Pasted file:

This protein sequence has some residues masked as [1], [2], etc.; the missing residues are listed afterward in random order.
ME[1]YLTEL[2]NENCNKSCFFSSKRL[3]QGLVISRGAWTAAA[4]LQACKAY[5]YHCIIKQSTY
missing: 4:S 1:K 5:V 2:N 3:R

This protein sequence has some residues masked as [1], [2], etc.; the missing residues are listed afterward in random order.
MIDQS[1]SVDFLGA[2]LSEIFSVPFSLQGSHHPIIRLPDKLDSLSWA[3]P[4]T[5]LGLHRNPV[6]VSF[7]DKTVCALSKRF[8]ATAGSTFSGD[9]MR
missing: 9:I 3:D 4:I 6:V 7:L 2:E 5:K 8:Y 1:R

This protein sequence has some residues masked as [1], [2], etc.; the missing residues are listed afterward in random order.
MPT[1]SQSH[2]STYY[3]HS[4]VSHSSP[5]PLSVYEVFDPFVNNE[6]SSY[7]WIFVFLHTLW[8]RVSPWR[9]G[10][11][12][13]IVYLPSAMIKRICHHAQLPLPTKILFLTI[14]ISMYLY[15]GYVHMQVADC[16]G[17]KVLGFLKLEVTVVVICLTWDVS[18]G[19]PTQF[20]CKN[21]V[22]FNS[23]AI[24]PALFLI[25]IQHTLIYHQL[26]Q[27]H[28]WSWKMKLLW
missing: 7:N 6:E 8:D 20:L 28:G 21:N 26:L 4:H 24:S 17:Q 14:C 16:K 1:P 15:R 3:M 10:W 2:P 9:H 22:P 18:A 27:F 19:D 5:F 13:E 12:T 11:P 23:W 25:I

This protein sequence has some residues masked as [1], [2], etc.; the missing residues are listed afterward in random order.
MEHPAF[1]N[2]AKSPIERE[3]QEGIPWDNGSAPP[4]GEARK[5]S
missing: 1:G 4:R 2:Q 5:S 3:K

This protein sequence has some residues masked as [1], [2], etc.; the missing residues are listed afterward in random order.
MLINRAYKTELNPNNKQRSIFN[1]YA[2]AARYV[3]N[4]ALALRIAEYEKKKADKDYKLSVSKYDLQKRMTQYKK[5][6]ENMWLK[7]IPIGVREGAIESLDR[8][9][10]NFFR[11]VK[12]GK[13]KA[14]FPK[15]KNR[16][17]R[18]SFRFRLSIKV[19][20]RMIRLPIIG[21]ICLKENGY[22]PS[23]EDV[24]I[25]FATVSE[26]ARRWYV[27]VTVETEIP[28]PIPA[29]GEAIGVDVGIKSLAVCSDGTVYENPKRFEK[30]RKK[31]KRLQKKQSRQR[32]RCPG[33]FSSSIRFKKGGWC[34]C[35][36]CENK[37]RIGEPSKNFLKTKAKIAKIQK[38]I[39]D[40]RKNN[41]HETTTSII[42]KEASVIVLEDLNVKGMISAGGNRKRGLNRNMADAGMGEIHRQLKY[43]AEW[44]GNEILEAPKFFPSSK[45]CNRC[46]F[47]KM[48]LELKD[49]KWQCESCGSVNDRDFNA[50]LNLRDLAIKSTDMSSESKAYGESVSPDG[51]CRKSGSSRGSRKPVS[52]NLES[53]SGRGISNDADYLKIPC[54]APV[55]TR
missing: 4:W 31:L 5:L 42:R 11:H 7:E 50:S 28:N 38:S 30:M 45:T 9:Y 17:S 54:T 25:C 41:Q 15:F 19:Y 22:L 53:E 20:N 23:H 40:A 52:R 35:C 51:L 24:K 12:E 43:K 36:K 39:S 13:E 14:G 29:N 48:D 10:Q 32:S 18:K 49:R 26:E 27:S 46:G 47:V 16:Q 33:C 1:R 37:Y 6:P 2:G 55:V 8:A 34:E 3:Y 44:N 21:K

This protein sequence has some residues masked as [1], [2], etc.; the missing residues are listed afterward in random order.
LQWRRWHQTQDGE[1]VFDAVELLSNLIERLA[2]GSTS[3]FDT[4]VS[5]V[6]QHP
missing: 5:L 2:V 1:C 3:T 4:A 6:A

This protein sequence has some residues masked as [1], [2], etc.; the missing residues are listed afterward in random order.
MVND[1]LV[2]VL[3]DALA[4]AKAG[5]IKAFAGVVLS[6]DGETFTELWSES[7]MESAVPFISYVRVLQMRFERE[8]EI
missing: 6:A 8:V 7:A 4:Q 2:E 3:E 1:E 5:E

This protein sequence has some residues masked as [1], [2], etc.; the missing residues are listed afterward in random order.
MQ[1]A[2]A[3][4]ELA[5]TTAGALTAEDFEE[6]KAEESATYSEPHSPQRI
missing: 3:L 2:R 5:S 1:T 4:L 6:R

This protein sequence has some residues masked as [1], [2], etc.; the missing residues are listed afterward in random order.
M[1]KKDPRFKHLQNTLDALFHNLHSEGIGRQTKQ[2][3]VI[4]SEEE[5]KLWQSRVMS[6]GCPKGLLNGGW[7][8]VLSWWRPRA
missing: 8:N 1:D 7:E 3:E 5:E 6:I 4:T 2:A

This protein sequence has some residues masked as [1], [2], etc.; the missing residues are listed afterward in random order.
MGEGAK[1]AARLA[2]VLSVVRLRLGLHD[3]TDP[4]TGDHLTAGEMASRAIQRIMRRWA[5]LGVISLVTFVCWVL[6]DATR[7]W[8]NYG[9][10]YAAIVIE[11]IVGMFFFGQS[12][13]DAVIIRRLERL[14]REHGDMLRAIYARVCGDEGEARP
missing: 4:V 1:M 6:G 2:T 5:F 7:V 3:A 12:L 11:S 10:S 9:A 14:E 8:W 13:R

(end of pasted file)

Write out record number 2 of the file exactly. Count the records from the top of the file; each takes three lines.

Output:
This protein sequence has some residues masked as [1], [2], etc.; the missing residues are listed afterward in random order.
MIDQS[1]SVDFLGA[2]LSEIFSVPFSLQGSHHPIIRLPDKLDSLSWA[3]P[4]T[5]LGLHRNPV[6]VSF[7]DKTVCALSKRF[8]ATAGSTFSGD[9]MR
missing: 9:I 3:D 4:I 6:V 7:L 2:E 5:K 8:Y 1:R